The Pansentient League’s Guide to the Galaxy Tab

I bought a Samsung Galaxy Tab at the weekend and have now had a couple of days playing around with it. I wanted a tablet mostly to replace my Eee PC netbook, which I’d use for browsing and tweeting while watching TV or lounging about in bed.

I bought an unlocked Galaxy Tab for £499 from my local Phones 4U store. It doesn’t need a SIM card so I didn’t have to take out any kind of contract: this makes it essentially a wi-fi only tablet, but if necessary I can easily pop in my T-Mobile SIM card from my HTC Desire to enable 3G while roaming.

The Samsung Galaxy Tab is a georgeous slab of portable technology. Its lines are smooth, slick and sexy and it feels suitably expensive in your hand. A 7″ tablet is the goldilocks size: not too small, not too large. About the size of a paperback book, this tablet is portable and can easily fit into a jacket pocket.

The Galaxy Tab makes a lot of dedicated hardware devices redundant. It can replace your:

  • Laptop and netbook
  • ebook reader
  • MP3 player
  • Digital camera
  • Webcam
  • Media streamer
  • Sat nav
  • Wi-Fi mobile hotspot
  • Handheld gaming console
  • Portable TV/DVD player
  • Digital photo frame (thanks KUDOS 555 for pointing this one out!)

And of course it can also replace your smartphone/mobile phone/cell phone. With the right sofware (all available for free from the Android Market), the Galaxy Tab is also the ideal couch device for web browsing, reading the papers, social media updates, checking what’s on TV and reading comicbooks (if you’re into that kinda thing).

First Impressions

Coming from an HTC Desire the Samsung-tweaked Android 2.2 interface was instantly familiar, with all its multitasking, widget-friendly goodness. There’s a great little Samsung task-manager widget to keep track of what’s running and using resources, and the Hummingbird processor zips along. 802.11n Wi-Fi gives it a bit more range and download speed compared to most smartphones, and Flash support opens up sites like the BBC iPlayer.

The screen is fabulous, I can’t see how a Super AMOLED version would be much better. Text looks extremely clear and crisp, and the high pixel density makes reading large amounts of text less of an eye strain.

I’m mostly surrounded by wi-fi 24 hours a day, which is why I didn’t want a contract version of the Galaxy Tab. Without a SIM card there are a few minor inconveniences though:

  • The lock screen tells me to put in a SIM card and that I can only make emergency calls
  • A “No SIM card” icon is permanently displayed on the task bar
  • The Samsung app store app doesn’t work
  • Can’t make or receive SMS messages or phone calls (unless I install Fring or Skype)

None of these is really an issue for me: I still have a smartphone for calls and text messaging, and the Samsung app store is laughably bare anyway.

HTC Desire vs. Samsung Galaxy Tab


  • The Galaxy Tab is a slippery sucker and can easily slide off your lap. I don’t really want to hide those beautiful curves with a bumper/grip thing so will just need to get used to this.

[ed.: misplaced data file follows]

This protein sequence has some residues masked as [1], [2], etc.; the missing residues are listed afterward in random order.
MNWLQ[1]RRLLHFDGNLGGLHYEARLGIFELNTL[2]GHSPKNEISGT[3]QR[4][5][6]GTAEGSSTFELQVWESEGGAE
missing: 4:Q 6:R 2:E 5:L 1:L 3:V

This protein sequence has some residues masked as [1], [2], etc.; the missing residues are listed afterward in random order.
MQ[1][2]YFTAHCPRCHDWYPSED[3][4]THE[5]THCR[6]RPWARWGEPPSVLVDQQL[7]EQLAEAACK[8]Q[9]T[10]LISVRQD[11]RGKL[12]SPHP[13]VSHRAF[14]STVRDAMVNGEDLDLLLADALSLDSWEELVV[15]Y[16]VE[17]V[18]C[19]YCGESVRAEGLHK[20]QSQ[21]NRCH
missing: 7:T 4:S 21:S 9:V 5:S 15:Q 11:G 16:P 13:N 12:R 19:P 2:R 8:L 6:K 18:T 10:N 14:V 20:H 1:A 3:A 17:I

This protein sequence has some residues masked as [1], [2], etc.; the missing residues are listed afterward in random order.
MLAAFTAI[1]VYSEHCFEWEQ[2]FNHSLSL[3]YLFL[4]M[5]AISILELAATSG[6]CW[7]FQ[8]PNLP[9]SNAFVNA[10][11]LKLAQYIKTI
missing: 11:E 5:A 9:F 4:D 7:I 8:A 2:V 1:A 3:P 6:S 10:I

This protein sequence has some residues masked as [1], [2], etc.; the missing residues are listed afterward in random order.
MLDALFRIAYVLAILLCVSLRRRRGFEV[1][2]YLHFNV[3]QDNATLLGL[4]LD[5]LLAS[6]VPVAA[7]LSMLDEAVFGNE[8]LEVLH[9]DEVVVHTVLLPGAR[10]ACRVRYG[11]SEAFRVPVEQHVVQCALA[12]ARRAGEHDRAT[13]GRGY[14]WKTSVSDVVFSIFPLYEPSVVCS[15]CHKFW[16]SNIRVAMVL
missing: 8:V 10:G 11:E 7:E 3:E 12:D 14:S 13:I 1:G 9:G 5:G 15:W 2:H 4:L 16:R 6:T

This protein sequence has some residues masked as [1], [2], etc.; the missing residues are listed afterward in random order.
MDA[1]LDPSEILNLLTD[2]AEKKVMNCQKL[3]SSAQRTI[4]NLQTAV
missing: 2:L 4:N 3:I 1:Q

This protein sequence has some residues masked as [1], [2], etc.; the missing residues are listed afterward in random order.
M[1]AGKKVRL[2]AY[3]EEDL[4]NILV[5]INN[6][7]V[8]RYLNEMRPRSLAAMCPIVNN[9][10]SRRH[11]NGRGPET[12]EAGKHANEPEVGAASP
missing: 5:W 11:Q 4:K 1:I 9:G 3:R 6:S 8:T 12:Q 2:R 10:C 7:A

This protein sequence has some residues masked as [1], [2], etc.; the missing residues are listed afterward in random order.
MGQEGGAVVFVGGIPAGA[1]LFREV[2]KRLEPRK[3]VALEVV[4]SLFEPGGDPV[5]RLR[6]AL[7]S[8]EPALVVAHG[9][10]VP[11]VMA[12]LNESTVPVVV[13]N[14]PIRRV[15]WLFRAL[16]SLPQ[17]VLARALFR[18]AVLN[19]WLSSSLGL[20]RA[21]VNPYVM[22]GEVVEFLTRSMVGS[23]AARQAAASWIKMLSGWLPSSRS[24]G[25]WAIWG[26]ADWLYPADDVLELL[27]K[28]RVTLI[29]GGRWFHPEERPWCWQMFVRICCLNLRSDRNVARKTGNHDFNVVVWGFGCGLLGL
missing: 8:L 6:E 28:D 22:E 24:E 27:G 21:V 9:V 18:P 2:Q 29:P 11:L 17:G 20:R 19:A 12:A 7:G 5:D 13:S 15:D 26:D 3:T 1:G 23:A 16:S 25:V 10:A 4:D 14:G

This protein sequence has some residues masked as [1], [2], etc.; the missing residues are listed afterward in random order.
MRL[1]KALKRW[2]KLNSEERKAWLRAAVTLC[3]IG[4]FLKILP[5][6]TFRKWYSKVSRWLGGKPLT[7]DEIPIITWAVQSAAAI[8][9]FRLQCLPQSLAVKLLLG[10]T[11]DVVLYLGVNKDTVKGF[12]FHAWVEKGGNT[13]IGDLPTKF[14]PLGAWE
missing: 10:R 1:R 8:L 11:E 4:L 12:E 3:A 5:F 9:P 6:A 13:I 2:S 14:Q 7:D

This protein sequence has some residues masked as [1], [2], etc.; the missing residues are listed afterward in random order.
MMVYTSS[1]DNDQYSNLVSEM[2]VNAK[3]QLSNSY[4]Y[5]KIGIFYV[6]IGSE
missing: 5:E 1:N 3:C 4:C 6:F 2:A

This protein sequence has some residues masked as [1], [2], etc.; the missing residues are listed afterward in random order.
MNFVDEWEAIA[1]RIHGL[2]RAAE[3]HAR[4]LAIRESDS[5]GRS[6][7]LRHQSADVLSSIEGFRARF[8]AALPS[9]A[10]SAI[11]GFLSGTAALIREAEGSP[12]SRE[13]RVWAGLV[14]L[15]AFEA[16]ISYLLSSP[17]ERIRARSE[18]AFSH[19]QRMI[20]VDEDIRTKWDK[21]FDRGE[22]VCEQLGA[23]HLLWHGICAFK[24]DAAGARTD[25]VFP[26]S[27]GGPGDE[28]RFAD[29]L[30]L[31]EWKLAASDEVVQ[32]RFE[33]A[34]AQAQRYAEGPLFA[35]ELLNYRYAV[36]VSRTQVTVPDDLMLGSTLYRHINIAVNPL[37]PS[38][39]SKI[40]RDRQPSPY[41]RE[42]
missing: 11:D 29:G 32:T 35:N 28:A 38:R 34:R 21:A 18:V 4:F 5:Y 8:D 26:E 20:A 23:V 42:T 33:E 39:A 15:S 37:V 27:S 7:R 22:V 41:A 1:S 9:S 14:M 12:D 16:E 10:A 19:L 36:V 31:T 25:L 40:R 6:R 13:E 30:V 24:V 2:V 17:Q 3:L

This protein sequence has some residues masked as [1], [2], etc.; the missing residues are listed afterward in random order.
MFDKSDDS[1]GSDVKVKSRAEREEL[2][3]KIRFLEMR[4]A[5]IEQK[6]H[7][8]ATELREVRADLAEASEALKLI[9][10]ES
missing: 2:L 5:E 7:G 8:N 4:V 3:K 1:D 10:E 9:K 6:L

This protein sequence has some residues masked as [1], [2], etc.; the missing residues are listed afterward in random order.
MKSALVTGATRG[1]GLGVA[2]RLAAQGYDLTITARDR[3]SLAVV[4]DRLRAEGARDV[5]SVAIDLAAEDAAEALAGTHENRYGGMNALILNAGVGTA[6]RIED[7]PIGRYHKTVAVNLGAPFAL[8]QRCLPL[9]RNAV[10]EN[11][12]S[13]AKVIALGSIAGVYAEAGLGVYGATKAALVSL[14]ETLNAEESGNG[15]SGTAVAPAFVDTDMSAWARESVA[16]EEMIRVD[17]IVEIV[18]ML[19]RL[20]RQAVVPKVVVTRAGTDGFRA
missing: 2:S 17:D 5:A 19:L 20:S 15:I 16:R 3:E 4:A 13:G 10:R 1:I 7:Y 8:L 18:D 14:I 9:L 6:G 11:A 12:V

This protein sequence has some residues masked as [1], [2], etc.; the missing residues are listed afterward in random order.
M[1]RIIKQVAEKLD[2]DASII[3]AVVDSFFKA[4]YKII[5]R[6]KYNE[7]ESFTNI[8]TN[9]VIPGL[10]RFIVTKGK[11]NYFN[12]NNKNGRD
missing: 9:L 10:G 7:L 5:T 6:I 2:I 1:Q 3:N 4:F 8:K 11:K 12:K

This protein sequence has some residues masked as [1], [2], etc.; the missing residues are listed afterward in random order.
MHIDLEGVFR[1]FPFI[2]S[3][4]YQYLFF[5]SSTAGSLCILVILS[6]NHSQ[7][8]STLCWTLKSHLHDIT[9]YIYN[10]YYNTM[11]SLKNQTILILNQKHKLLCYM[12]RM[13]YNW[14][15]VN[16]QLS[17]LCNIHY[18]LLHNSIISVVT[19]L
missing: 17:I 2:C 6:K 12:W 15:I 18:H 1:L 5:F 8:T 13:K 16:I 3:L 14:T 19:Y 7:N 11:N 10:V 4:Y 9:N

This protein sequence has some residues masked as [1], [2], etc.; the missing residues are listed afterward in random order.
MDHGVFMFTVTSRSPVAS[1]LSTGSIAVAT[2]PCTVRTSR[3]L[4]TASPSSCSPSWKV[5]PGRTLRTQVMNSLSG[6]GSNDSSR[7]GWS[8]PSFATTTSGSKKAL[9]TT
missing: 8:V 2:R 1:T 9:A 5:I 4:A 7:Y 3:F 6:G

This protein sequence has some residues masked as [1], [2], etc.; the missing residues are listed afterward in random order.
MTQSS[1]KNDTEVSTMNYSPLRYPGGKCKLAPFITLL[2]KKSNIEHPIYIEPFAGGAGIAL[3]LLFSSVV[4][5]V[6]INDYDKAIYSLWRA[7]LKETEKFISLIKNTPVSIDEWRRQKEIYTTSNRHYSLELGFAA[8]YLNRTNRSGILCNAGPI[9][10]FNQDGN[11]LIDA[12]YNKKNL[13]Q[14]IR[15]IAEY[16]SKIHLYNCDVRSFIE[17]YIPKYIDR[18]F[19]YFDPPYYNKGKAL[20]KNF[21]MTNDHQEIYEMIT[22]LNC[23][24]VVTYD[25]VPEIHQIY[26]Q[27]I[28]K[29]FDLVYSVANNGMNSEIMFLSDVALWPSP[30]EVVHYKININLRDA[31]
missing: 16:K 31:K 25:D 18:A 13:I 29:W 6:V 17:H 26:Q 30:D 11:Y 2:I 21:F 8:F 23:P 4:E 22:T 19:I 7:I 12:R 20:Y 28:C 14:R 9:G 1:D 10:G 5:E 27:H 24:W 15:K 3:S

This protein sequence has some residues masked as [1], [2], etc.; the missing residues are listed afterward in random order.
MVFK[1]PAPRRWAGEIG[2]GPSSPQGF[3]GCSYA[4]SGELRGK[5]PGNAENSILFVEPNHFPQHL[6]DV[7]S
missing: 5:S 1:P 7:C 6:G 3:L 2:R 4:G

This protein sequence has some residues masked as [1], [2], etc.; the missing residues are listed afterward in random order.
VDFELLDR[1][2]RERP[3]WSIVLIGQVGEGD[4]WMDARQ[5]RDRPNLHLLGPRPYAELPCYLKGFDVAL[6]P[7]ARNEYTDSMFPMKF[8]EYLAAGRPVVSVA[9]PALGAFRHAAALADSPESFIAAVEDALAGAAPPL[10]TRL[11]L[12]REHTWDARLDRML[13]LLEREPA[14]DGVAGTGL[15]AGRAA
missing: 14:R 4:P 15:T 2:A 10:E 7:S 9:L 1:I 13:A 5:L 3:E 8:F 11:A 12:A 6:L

• The browser is a little bit laggy when viewing media-rich webpages, and there’s a slight (but noticible) delay as it “re-focuses” the text when you zoom in. So I installed the Dolphin HD browser which doesn’t have the re-focus problem, handles rich pages better, and lets you set the browser agent to desktop (the standard browser is hard-coded as mobile).
  • The pre-installed DNLA app leaves a lot to be desired. In theory it should easily stream media to and from any other device (PC, net-enabled TV etc.) but in practice it’s very flakey. When sharing from my desktop PC to the Tab the app takes forever building a list of files and frequently hangs. I don’t have that many shared items (gigabytes not terabytes) but un-sharing my music seemed to help a bit. If you’re lucky and it connects OK there’s only one way to view your shared media: alphabetically. There’s no navigate by folder option and unlike internal playback the file formats it can play is very limited (WMVs, regular AVIs, that’s about it). My Sony Bravia can play MKVs re-containerised as MPG files (using the excellent mkv2vob) but the Tab’s streaming app is having none of it.
  • You can’t charge the Galaxy Tab from regular USB – you need to use the proprietary cable instead. There’s no micro-USB socket and no HDMI (unless you buy the Samsung desk accessory thing). The plug for the wall socket is also a bit wierd and chunky.
  • The camera’s good but not great. But then there’s also a front-facing camera as well.
  • Some apps don’t scale up to fit the full 7″ screen size yet. Not many though (and there are workarounds).

And that’s about it for problems. The battery life seems fine and the screen size is perfect for just about anything you’d want to do with a tablet.

So price aside, I’m very happy with my Samsung Galaxy Tab so far. It’s very Star Trek, but if The Original Series gave us the communicator (as cell phones), the Galaxy Tab is tablet computing from The Next Generation: they made it so!